This New Knitting Project Is Using 2,000 Miles Of Yarn As A Powerful Symbol

A warm welcome for immigrants.

A powerful new project is using knitting to send a message of inclusion to immigrants entering the United States. The initiative, called Welcome Blanket, aims to use 2,000 miles of yarn to knit blankets. The significance of that staggering number? It's the approximate length of President Donald Trump's proposed border wall between the U.S. and Mexico.

"Imagine if the massive distance of this wall was re-conceptualized and re-contextualized not to divide, but to include," the project's website suggests. "Instead of wall, a concrete line, to keep people out, what if lines of yarn became 3,500,640 yards of blankets to welcome people in?"

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The project has a built-in passion for "craftivism" (crafts + activism), as it was started by Jayna Zweiman, co-founder of the Pussyhat Project, which created knitted pink hats for activists participating in the Women's March on Washington

"Craftivism is an opportunity to be politically active while being kind and generous," Zweiman told Mashable. "It takes time and care to create something for someone else. Whether someone knits on her own or in a group, the time devoted to making a blanket is an opportunity to think about, discuss, and learn about immigration."

Kat Coyle, who designed the original pussyhat, also designed a blanket pattern (below) for knitters to use.

"It's easy to knit and easy to knit with a group," Coyle wrote of the blanket, called "Come Together," on her Instagram. "How you decide to place the squares while joining them, gives many many opportunities to change the overall pattern design." There's even a helpful tutorial for beginners.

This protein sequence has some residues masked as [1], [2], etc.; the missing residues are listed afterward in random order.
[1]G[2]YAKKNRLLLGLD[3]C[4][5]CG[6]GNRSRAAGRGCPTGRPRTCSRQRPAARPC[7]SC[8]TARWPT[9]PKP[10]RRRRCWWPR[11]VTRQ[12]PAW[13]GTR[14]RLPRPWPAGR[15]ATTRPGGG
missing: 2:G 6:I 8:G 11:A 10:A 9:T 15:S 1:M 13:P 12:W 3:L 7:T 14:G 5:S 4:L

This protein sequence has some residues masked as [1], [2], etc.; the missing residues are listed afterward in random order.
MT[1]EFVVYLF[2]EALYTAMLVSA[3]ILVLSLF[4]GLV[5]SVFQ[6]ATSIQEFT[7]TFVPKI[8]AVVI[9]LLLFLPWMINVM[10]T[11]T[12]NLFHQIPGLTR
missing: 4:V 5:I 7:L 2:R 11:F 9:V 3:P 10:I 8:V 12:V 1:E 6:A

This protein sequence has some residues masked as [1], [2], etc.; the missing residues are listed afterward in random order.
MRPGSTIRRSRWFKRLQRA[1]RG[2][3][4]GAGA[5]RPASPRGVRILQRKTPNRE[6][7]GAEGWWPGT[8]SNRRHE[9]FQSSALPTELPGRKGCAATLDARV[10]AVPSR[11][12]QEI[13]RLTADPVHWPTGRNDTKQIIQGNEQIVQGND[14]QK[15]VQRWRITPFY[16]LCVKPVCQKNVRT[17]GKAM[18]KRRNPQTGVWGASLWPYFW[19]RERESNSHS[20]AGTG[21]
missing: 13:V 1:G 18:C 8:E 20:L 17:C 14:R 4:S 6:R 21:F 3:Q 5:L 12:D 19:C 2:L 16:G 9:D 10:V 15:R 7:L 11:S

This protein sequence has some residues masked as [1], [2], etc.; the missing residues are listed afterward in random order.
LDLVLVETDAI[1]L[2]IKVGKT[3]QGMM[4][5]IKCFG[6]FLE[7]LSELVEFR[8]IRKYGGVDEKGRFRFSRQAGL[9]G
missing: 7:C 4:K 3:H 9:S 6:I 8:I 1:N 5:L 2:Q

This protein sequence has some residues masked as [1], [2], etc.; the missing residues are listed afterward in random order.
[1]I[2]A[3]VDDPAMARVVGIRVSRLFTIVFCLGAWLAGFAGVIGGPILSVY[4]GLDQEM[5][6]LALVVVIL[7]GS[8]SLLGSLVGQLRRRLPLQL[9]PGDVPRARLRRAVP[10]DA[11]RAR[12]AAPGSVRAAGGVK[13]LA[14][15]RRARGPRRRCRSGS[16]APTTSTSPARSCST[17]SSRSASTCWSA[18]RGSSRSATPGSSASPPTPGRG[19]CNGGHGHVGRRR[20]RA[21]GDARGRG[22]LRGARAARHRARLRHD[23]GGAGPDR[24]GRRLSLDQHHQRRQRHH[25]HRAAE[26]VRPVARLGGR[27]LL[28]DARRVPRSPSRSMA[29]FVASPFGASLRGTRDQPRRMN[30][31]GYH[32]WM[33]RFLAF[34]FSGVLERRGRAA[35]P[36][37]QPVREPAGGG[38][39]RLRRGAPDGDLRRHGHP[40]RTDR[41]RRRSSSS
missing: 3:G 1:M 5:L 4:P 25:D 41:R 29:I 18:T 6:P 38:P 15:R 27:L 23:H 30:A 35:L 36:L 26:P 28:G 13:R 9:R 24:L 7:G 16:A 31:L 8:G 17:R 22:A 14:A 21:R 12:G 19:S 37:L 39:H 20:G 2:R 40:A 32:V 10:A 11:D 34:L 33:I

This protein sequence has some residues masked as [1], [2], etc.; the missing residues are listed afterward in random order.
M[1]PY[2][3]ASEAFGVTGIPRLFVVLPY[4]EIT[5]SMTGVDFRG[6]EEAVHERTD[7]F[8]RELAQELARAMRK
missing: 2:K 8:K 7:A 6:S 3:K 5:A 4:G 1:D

Those participating in the project are asked to knit (or crochet, or sew) a blanket that is 40 inches by 40 inches, which averages 1,200 yards. That means about 3,200 blankets will be needed to meet the goal. Participants are encouraged to make their blankets "something you would like to receive" and think of it as "a gift to a neighbor."

And that's because it will be.

The blankets will be displayed in a show at the Smart Museum at the University of Chicago starting in July, with an exhibition in September. When the show closes, they will be donated to refugees and other immigrants through resettlement organizations, along with welcome notes from the knitters that include their own families' immigration stories and advice about living in the United States.

The message Welcome Blanket wants to send to immigrants is simple: "Welcome to the United States and your new life here! We are so glad you have arrived."

At a time when immigrants continue to face greater risks and increased hostility, that's a sentiment we could definitely do with highlighting.

You can visit the Welcome Blanket website for more information on how to contribute.

A Plus has reached out to Welcome Blanket for comment.

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